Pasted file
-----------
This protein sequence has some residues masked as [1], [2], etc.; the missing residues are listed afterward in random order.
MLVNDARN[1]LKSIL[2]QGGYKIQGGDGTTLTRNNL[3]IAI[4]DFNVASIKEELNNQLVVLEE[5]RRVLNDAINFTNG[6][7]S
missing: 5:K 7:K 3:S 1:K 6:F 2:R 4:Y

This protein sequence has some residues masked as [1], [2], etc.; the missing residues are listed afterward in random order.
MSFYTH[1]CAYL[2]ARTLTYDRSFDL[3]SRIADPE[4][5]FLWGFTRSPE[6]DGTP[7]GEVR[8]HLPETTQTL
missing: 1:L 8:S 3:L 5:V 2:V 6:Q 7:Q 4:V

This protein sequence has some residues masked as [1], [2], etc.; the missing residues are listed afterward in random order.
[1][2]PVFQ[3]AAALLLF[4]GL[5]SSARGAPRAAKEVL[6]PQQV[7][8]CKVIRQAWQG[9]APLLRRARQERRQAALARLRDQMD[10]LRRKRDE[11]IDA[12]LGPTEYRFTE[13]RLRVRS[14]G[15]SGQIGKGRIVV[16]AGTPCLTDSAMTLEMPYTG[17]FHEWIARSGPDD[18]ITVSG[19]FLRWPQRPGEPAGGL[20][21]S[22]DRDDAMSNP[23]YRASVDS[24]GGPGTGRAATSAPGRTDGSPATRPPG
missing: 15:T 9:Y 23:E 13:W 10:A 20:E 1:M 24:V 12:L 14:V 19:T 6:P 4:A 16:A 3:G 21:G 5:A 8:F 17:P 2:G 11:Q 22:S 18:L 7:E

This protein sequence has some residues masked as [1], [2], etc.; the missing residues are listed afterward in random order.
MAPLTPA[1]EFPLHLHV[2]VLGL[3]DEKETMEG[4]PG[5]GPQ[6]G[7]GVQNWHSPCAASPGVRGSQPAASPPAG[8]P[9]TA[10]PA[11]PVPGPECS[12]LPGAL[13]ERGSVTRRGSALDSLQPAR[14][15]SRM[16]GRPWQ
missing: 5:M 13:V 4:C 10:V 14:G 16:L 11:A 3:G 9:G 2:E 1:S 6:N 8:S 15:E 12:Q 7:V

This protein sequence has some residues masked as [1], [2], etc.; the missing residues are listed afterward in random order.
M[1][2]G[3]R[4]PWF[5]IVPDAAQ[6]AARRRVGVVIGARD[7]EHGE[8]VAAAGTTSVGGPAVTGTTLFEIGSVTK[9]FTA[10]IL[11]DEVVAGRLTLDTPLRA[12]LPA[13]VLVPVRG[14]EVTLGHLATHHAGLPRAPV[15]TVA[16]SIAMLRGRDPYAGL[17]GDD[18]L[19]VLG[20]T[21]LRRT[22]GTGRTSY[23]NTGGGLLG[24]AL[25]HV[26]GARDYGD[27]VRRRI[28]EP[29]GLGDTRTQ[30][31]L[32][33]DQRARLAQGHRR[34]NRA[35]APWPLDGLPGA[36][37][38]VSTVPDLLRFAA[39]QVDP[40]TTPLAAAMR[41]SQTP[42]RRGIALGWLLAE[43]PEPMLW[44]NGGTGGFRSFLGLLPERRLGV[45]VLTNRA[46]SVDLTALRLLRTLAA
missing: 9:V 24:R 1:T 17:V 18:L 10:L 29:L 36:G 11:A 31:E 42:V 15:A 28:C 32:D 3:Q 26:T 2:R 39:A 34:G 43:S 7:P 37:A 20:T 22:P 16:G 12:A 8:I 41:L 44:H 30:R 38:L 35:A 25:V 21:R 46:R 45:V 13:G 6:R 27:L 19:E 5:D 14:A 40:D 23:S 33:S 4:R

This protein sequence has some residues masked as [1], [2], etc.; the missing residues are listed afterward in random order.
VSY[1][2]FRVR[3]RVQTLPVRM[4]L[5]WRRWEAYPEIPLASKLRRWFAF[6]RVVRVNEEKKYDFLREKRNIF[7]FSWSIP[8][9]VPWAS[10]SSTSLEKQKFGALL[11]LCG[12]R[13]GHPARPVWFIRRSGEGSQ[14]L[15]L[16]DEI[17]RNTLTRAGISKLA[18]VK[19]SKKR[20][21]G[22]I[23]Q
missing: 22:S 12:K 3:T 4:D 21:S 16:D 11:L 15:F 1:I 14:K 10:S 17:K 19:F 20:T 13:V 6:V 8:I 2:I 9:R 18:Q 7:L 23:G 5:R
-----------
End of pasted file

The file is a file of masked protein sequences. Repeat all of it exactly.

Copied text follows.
This protein sequence has some residues masked as [1], [2], etc.; the missing residues are listed afterward in random order.
MLVNDARN[1]LKSIL[2]QGGYKIQGGDGTTLTRNNL[3]IAI[4]DFNVASIKEELNNQLVVLEE[5]RRVLNDAINFTNG[6][7]S
missing: 5:K 7:K 3:S 1:K 6:F 2:R 4:Y

This protein sequence has some residues masked as [1], [2], etc.; the missing residues are listed afterward in random order.
MSFYTH[1]CAYL[2]ARTLTYDRSFDL[3]SRIADPE[4][5]FLWGFTRSPE[6]DGTP[7]GEVR[8]HLPETTQTL
missing: 1:L 8:S 3:L 5:V 2:V 6:Q 7:Q 4:V

This protein sequence has some residues masked as [1], [2], etc.; the missing residues are listed afterward in random order.
[1][2]PVFQ[3]AAALLLF[4]GL[5]SSARGAPRAAKEVL[6]PQQV[7][8]CKVIRQAWQG[9]APLLRRARQERRQAALARLRDQMD[10]LRRKRDE[11]IDA[12]LGPTEYRFTE[13]RLRVRS[14]G[15]SGQIGKGRIVV[16]AGTPCLTDSAMTLEMPYTG[17]FHEWIARSGPDD[18]ITVSG[19]FLRWPQRPGEPAGGL[20][21]S[22]DRDDAMSNP[23]YRASVDS[24]GGPGTGRAATSAPGRTDGSPATRPPG
missing: 15:T 9:Y 23:E 13:W 10:A 20:E 1:M 24:V 12:L 14:V 19:T 6:P 4:A 16:A 3:G 21:G 5:A 8:F 17:P 2:G 11:Q 22:S 18:L 7:E

This protein sequence has some residues masked as [1], [2], etc.; the missing residues are listed afterward in random order.
MAPLTPA[1]EFPLHLHV[2]VLGL[3]DEKETMEG[4]PG[5]GPQ[6]G[7]GVQNWHSPCAASPGVRGSQPAASPPAG[8]P[9]TA[10]PA[11]PVPGPECS[12]LPGAL[13]ERGSVTRRGSALDSLQPAR[14][15]SRM[16]GRPWQ
missing: 5:M 13:V 4:C 10:V 14:G 16:L 11:A 3:G 9:G 2:E 1:S 6:N 8:S 15:E 12:Q 7:V

This protein sequence has some residues masked as [1], [2], etc.; the missing residues are listed afterward in random order.
M[1][2]G[3]R[4]PWF[5]IVPDAAQ[6]AARRRVGVVIGARD[7]EHGE[8]VAAAGTTSVGGPAVTGTTLFEIGSVTK[9]FTA[10]IL[11]DEVVAGRLTLDTPLRA[12]LPA[13]VLVPVRG[14]EVTLGHLATHHAGLPRAPV[15]TVA[16]SIAMLRGRDPYAGL[17]GDD[18]L[19]VLG[20]T[21]LRRT[22]GTGRTSY[23]NTGGGLLG[24]AL[25]HV[26]GARDYGD[27]VRRRI[28]EP[29]GLGDTRTQ[30][31]L[32][33]DQRARLAQGHRR[34]NRA[35]APWPLDGLPGA[36][37][38]VSTVPDLLRFAA[39]QVDP[40]TTPLAAAMR[41]SQTP[42]RRGIALGWLLAE[43]PEPMLW[44]NGGTGGFRSFLGLLPERRLGV[45]VLTNRA[46]SVDLTALRLLRTLAA
missing: 9:V 24:R 1:T 17:V 18:L 10:L 29:L 36:G 11:A 31:E 42:V 15:A 28:C 32:D 3:Q 26:T 2:R 39:A 34:G 43:S 7:P 37:A 20:T 22:P 16:G 12:A 8:I 41:L 44:H 30:R 38:L 35:A 25:V 21:R 46:R 45:V 13:G 6:R 27:L 19:E 5:D 14:A 40:D 23:S 33:S 4:R

This protein sequence has some residues masked as [1], [2], etc.; the missing residues are listed afterward in random order.
VSY[1][2]FRVR[3]RVQTLPVRM[4]L[5]WRRWEAYPEIPLASKLRRWFAF[6]RVVRVNEEKKYDFLREKRNIF[7]FSWSIP[8][9]VPWAS[10]SSTSLEKQKFGALL[11]LCG[12]R[13]GHPARPVWFIRRSGEGSQ[14]L[15]L[16]DEI[17]RNTLTRAGISKLA[18]VK[19]SKKR[20][21]G[22]I[23]Q
missing: 22:S 12:K 3:T 4:D 21:S 16:D 11:L 15:F 1:I 14:K 10:S 17:K 19:F 20:T 13:V 6:V 8:I 2:I 9:R 18:Q 7:L 23:G 5:R